Seven captivity narratives are known that were written as a result of New Englanders being captured by the Mi'kmaq and Maliseet tribes in Nova Scotia and Acadia. (Two other prisoners were Michael Franklin (taken 1754) and Lt John Hamilton (taken 1749) at the Siege of Grand Pre. Whether their captivity experiences were documented is unknown.) The most famous was by John Gyles, who wrote Memoirs of odd adventures, strange deliverances, &c. in the captivity of John Gyles, Esq; commander of the garrison on St. George's River (1736). He was captured in the Siege of Pemaquid (1689) and wrote about his torture by the natives at Meductic village during King William's War. His memoirs are regarded as a precursor to the frontier romances of James Fenimore Cooper, William Gilmore Simms, and Robert Montgomery Bird.[10]

New England merchant William Pote was captured during the siege of Annapolis Royal during King George's War and wrote about his captivity. Among other things, Pote also wrote about being tortured.[11]

Another captivity narrative was written by Henry Grace was taken captive by the Mi'kmaq near Fort Cumberland during Father Le Loutre's War. The narrative was entitled, "The History of the Life and Sufferings of Henry Grace" (Boston, 1764). The fourth captivity narrative, by John Payzant, recounts his being taken prisoner with his mother and sister in the Maliseet and Mi`kmaq Raid on Lunenburg (1756) during the French and Indian War. After four years of captivity, his sister decided to remain with the natives, while he and his mother returned to Nova Scotia. Anthony Casteel was taken in the Attack at Jeddore during Father Le Loutre's War and recorded his experience.[12]

John Witherspoon was captured at Annapolis Royal during the French and Indian War and wrote about his experience.[13] During the war Gamaliel Smethurst also recorded his captivity and published it before he died.[14] There are also the narratives of Lt. Simon Stephens of John Stark’s ranger company and Captain Robert Stobo who escaped together from Quebec along the coast of Acadia before reaching British occupied Louisbourg.[15][16] During the Petitcodiac River Campaign, the Acadian militia took prisoner William Caesar McCormick of William Stark's rangers and his detachment of three rangers and two light infantry privates from the 35th. The Acadian militia took the prisoners to Miramachi and then Restogouch.[17] (They were kept by Pierre du Calvet who later released them to Halifax.)[18] In August 1758, William Merritt was taken captive close to St. Georges (Thomaston, Maine) and then taken to the Saint John River and later on to Quebec.[19]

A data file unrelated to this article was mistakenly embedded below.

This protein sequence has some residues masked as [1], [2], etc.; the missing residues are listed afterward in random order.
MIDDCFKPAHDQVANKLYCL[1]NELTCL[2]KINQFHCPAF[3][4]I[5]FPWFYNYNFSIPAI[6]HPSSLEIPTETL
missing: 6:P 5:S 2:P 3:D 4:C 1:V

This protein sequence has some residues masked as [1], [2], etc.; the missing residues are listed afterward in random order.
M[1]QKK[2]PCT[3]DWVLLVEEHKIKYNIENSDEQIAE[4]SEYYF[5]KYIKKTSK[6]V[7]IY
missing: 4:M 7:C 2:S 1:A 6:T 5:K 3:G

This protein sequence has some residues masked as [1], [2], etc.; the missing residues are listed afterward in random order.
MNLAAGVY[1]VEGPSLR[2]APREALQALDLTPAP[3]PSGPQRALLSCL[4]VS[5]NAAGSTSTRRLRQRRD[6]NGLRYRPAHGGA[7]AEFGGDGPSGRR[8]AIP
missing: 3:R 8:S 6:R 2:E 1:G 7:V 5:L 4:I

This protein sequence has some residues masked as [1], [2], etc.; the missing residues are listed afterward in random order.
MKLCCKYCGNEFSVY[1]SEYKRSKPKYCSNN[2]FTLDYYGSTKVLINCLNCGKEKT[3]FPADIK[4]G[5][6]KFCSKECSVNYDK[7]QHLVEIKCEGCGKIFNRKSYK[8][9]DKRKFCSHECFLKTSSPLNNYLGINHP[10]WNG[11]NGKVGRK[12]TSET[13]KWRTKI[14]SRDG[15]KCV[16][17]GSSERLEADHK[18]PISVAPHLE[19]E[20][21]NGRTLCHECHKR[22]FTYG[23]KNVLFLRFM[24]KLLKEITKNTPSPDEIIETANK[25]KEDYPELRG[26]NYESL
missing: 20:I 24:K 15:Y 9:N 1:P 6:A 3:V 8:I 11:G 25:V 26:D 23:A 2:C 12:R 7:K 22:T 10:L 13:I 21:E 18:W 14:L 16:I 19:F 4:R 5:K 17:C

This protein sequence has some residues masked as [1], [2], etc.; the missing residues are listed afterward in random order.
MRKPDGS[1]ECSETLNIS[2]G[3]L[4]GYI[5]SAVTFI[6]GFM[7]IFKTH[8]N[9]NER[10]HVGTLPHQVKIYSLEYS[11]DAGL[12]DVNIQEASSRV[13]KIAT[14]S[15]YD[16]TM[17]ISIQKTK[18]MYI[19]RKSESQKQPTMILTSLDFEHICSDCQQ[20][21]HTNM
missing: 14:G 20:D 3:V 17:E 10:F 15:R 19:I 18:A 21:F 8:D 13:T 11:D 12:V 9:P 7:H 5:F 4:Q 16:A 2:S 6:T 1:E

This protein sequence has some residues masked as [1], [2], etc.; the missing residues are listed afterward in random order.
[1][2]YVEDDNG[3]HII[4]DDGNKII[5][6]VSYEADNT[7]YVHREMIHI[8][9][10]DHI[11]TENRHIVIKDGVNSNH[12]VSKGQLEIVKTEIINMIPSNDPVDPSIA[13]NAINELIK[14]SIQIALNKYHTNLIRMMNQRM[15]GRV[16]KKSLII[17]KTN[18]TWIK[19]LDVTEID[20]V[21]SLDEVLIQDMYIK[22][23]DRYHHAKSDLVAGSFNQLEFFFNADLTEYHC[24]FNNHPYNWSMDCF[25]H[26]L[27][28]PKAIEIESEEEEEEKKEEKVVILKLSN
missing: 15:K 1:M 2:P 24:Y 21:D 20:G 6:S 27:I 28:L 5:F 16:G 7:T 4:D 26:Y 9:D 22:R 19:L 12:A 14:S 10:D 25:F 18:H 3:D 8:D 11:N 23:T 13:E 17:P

North Africa[edit]

North America was not the only region to produce captivity narratives. North African slave narratives were written by white Europeans and Americans who were captured, often as a result of shipwrecks, and enslaved in North Africa in the 18th and early 19th centuries. If the Europeans converted to Islam and adopted North Africa as their home, they could often end their slavery status, but such actions disqualified them from being ransomed to freedom by European consuls in Africa, who were qualified only to free captives who had remained Christian.[20] About 20,000 British and Irish captives were held in North Africa from the beginning of the seventeenth century to the middle of the eighteenth, and roughly 700 Americans were held captive as North African slaves between 1785 and 1815. The British captives produced fifteen full biographical accounts of their experiences, and the American captives produced more than 100 editions of 40 full-length narratives.[21]

Assimilated captives[edit]

In his book Beyond Geography: The Western Spirit Against the Wilderness (1980), Frederick W. Turner discusses the effect of those accounts in which white captives came to prefer and eventually adopt a Native American way of life; they challenged European-American assumptions about the superiority of their culture. During some occasions of prisoner exchanges, the white captives had to be forced to return to their original cultures. Children who had assimilated to new families found it extremely painful to be torn from them after several years' captivity. Numerous adult and young captives who had assimilated chose to stay with American Indians and never returned to live in Anglo-American or European communities. The story of Mary Jemison, who was captured as a young girl (1755) and spent the remainder of her 90 years among the Seneca, is such an example.[citation needed]